Palestinian clashes with Israeli police on Sunday and on the day before Yom Kippur near the Al-Aqsa Mosque in Jerusalem's Old City have made foreign diplomats wonder whether Israel is enacting a new policy on the Temple Mount, which is serving to exacerbate tensions.Meaning that the time-honored method of threatening and instigating violence has allowed Muslims to support their bigoted goal of keeping the holiest Jewish site free of Jews.
Media outlets and senior Palestinian Authority officials have contributed significantly to this perception after repeatedly claiming that Israel is planning to allow a group of "extremist settlers" to pray at the mosque. Even the Egyptian foreign minister, Ahmed Aboul Gheit, has blamed Israel for implementing a dangerous policy on the Temple Mount that is liable to lead to a conflagration.
Yet, reality, as always, is a bit more complicated. The status quo in the plaza surrounding the Al-Aqsa Mosque has in fact not changed since 2003. The entry of Jews and tourists is permitted on the Temple Mount from 7:30 to 10 A.M., and from 12:30 to 1:30 P.M. These visits do not have to be coordinated with officials of the Waqf (Muslim trust) and take place without any interference. Indeed, last Thursday, for example, the area was totally calm. At 1 P.M., dozens of tourists could be seen wandering around the plaza.
The advent of the holiday season in Israel, combined with the desire of Palestinian politicians to win a few minutes of fame, has recently led, however, to various violent incidents.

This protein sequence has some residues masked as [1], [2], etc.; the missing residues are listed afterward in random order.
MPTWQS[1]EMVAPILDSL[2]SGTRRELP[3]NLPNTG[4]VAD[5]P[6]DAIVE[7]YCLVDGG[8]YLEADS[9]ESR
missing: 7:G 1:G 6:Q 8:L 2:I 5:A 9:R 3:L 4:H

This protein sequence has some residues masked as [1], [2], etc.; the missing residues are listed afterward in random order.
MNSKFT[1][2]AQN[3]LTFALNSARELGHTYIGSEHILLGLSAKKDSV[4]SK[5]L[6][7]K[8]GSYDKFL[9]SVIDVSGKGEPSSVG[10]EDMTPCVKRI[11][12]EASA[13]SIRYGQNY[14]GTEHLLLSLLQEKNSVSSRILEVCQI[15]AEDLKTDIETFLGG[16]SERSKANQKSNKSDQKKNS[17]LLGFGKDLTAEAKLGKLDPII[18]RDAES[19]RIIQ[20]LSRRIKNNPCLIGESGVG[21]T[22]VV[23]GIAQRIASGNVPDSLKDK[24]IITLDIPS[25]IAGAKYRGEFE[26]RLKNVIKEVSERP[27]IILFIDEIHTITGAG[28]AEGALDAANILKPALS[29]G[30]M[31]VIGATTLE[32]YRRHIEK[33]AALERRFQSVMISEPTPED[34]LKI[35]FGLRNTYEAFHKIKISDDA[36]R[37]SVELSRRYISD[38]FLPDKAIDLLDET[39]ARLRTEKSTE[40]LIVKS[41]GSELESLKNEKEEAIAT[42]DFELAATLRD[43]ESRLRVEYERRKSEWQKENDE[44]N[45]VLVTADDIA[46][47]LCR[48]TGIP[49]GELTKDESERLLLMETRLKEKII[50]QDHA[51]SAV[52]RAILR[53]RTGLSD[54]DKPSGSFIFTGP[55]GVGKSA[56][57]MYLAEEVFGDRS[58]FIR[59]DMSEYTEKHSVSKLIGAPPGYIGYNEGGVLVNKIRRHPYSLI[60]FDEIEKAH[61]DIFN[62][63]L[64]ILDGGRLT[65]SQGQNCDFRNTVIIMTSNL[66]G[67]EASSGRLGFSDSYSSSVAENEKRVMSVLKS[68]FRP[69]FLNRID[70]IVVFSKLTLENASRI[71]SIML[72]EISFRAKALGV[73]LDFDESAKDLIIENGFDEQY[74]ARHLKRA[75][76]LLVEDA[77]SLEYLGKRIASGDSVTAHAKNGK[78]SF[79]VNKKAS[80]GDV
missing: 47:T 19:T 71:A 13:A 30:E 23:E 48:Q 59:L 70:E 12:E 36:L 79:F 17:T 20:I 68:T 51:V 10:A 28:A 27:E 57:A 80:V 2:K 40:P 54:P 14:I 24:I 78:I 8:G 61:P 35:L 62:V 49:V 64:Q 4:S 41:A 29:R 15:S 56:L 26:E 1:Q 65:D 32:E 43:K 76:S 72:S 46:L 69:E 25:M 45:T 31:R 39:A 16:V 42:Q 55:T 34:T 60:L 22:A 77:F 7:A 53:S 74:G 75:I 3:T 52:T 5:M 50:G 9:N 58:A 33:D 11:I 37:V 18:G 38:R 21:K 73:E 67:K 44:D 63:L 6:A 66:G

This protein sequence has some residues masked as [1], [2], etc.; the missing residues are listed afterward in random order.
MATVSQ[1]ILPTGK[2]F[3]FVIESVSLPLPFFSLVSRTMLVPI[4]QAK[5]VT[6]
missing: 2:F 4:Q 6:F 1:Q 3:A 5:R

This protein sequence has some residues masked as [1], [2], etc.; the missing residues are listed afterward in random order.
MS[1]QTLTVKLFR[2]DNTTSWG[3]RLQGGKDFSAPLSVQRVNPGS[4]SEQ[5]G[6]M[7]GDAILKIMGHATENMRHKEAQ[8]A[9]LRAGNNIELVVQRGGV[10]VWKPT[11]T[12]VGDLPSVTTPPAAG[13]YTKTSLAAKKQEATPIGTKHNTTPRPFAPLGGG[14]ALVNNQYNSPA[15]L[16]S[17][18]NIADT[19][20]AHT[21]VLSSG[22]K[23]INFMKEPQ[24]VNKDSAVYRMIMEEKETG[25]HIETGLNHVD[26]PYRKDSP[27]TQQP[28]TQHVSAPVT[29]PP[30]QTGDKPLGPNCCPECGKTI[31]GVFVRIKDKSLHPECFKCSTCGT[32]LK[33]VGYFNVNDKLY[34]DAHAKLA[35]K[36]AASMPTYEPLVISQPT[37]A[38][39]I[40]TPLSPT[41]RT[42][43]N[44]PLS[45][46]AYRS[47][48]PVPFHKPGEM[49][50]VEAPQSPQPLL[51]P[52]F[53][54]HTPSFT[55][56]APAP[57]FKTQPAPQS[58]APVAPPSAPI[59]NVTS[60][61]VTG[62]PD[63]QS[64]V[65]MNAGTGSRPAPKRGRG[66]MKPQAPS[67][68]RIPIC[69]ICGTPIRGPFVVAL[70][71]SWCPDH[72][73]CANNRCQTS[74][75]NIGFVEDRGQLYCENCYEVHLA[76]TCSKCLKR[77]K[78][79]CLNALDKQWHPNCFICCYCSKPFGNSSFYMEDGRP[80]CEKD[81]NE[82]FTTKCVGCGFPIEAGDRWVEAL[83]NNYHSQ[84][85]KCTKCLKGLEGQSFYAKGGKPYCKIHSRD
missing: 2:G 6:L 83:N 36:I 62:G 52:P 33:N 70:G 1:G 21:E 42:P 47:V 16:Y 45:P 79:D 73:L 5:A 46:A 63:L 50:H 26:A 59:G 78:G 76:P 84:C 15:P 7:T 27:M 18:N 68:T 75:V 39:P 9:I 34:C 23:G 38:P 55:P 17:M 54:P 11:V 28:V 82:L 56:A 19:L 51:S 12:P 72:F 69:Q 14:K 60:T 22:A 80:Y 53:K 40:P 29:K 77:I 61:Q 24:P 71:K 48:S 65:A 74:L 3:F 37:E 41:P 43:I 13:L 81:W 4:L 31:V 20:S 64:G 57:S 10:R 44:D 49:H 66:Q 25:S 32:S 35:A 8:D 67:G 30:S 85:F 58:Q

At present, the PA is not doing enough to ease tensions, while the Islamic Movement's northern faction is apparently working in concert with a number of Palestinian figures in an effort to spark an escalation of hostilities on the mount.
Sheikh Azzam Al-Khatib, the head of the Waqf, said that just before Yom Kippur, a number of Jewish groups distributed notices announcing that they planned to visit the Temple Mount on the eve of the holiday. In response, the former mufti of Jerusalem, Sheikh Ikrima Sabri, called on Muslim worshipers to gather at Al-Aqsa Mosque last Sunday, to defend it against the Jews. His call was also taken up by Hatem Abdel Khader, the Fatah official who holds the Jerusalem portfolio, and other factions belonging to the Islamic Movement.
After morning prayers that day, some 200 people gathered at the square waiting for the Jews to enter.
"The police knew about this," Al-Khatib said. "One of the officers who is responsible for police coordination with the Waqf, called me and I warned him not to open the Temple Mount to Jewish worshipers."
At 7:30 A.M., the Mughrabim Gate was opened and a group of tourists entered the compound. Muslims began hurling stones at them and at the police officers who tried to hurry the tourists away from the scene.
Sunday, however, it seemed as if the appropriate conclusions had been drawn: After learning that dozens of Muslims planned to await the arrival of "extremist Jews" at the Temple Mount, the police decided that the entire area would remain closed to non-Muslim visitors.
Back in 2006, I called this Islamic method of using threats of violence to get their way "the diplomacy of fear" and it hasn't changed one bit. (I even found an example from 1877.)